In Mexico It's Institutions, Stupid

Mexican flag in map
Mexican flag in map

Given all the electoral noise surrounding "big beautiful walls" and calls for mass deportations of the alleged rapists and other criminals streaming across the U.S.-Mexico border, it is very easy to lose track of one simple and powerful fact: no relationship affects the United States more than our relationship with Mexico.

Mexico and the United States share enormous economic and energy ties, and cooperate on everything from environmental to health issues, tourism to educational exchanges. More than $530 billion in trade moves across the United States' southern border every year, making Mexico one of the United States' top three trading partners. Mexico also remains a critical ally in protecting the United States from transnational threats. To think that America can ensure its security by simply building a wall is naive at best, and dangerous at worst. Instead, it requires a steadfast long-term partnership that centers on strengthening democratic institutions.

In the United States, Republicans and Democrats have long recognized that partnering with and supporting Mexico is the most strategic approach to achieving U.S. national interests. In 2007 Presidents Bush and Calderón signed the Merida Initiative, a $1.4 billion dollar three-year program that initially focused mostly on combatting drug trafficking and organized crime in Mexico and Central America. The Obama administration inherited these programs, but moved them away from the rhetoric and policies of an unsuccessful "war on drugs" to one advancing citizen security through stronger institutions and a healthy and active civil society.

The Obama administration and the State Department under Secretary Hillary Clinton understood Mexico's role as key partner in protecting U.S. national security. They understood that Mexico faces tremendous challenges, and that by helping Mexico improve the strength of its institutions, threats to U.S. security can be mitigated prior to reaching the U.S.-Mexico border.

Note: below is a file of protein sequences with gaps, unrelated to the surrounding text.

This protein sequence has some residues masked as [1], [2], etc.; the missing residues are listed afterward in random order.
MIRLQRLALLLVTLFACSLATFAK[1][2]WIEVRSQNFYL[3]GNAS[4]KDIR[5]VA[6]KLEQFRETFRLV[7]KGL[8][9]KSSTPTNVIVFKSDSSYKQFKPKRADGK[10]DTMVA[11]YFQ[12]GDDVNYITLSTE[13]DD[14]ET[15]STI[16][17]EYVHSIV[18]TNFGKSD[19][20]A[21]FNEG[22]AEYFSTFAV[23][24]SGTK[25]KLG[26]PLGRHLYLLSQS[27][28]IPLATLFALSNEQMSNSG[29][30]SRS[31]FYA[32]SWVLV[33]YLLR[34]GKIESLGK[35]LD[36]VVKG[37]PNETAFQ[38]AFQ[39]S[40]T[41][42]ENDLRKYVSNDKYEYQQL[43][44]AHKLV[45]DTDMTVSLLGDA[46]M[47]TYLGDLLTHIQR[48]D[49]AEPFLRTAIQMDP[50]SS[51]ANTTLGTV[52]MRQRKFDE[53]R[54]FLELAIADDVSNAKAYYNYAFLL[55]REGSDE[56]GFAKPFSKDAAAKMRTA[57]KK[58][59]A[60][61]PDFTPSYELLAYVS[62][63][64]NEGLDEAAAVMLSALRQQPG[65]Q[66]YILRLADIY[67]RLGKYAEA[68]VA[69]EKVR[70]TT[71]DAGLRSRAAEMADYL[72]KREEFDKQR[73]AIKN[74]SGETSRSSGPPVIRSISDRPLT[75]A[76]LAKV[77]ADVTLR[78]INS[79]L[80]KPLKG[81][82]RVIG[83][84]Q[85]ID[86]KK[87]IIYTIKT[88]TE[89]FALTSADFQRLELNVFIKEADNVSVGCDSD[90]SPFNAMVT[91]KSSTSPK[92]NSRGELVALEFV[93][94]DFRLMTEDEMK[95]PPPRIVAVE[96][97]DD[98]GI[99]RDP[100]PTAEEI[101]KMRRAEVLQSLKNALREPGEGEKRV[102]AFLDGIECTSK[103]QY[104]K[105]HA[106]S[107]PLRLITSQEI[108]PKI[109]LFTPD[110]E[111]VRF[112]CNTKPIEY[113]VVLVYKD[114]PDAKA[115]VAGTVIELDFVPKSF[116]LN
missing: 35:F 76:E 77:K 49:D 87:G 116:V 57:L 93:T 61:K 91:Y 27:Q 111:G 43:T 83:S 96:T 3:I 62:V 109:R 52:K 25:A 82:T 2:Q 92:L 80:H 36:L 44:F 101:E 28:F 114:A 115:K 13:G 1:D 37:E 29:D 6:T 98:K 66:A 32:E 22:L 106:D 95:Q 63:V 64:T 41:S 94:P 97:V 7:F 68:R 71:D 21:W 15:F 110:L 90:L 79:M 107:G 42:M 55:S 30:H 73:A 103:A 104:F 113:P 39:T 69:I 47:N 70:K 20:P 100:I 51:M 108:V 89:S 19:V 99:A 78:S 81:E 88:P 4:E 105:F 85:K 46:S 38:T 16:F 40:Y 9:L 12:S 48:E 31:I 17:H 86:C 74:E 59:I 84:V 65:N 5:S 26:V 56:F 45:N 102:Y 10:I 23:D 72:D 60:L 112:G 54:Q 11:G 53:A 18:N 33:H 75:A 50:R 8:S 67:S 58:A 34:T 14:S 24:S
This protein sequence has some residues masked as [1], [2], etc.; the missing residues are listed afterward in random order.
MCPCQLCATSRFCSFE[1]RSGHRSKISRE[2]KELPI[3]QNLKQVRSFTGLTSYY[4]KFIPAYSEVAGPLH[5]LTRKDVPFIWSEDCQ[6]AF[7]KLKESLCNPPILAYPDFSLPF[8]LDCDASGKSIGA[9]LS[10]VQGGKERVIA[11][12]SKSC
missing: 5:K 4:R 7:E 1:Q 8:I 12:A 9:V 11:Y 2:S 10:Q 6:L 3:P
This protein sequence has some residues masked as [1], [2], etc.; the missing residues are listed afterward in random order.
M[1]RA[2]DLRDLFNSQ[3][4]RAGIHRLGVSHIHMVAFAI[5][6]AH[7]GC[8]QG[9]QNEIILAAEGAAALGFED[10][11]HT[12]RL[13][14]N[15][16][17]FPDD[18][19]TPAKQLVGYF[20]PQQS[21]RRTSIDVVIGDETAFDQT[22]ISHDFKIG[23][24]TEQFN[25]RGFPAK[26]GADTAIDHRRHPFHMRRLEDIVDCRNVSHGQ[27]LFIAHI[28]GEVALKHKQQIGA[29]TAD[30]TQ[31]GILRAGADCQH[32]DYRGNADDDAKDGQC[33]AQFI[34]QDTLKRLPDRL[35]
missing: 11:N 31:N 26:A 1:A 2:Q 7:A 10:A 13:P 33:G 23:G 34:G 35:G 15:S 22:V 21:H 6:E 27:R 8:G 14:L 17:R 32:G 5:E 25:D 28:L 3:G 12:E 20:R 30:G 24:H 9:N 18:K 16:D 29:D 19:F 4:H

On Clinton's first official visit to Mexico in March 2009, she recognized the United States' shared responsibility for the cartel-fueled violence wracking Mexico that has claimed more than 100,000 lives over the last decade. In her 2010 visit, Clinton shifted U.S.-bilateral relations away from the drug war and towards community building. Expanding on Secretary Clinton's efforts, the United States and Mexico revamped the Merida Initiative along four distinct pillars: 1. Disrupt organized crime, 2. Institutionalize rule of law and improve human rights, 3. Create a twenty-first century border, and 4. Build resilient communities. The initiative has a strong emphasis on institutionalizing rule of law and improving human rights through police, justice, and prison reform.

Since 2008, the U.S. Congress has appropriated more than $2.5 billion towards the Merida Initiative. Of that, $1.5 billion has been spent on training and equipping Mexican security forces, bolstering democratic institutions and implementing anti-corruption initiatives, developing resilient societies through community-based socioeconomic programs, and improving cooperation along the U.S.-Mexico border. For example, the U.S.-Mexico partnership is embracing community policing strategies and investing in at-risk youth in border communities like Ciudad Juárez and Tijuana by stimulating education and employment opportunities. Still, Merida is designed to support a strategic U.S.-Mexico partnership so it's important to note that Mexico has invested more than 50 times than the United States in improving its own security; Mexican investment reached nearly $80 billion by 2015.

The evolution of the Merida Initiative is a positive step towards helping Mexico center efforts on institutions and civil society. However, there is still a long way to go. Human rights violations and widespread corruption continue to undermine progress. Critics of U.S.-Mexico bilateral security cooperation blame the U.S. government for incentivizing human rights violations and corruption through the Merida Initiative, and they argue for the withdrawal of all forms of U.S. foreign assistance. However, the best way to engage Mexico on human rights and corruption is not by ignoring Mexico altogether, but rather by leveraging foreign assistance in order to pressure Mexico into adhering to the human rights and anti-corruption provisions laid out in existing bilateral agreements. For example, in recent years the U.S. has withheld $5.5 million in foreign assistance from Mexico as a result of human rights violations. Going forward, the U.S. legislature put forth a new bill that would withhold foreign military financing from Mexican security forces for not adhering to human rights and the U.S. Agency for International Development is committing nearly $25 million to support Mexican efforts to develop and implement a national human rights strategy. Providing assistance--like Merida--will aid Mexico in developing the institutions that it needs to succeed and prosper.

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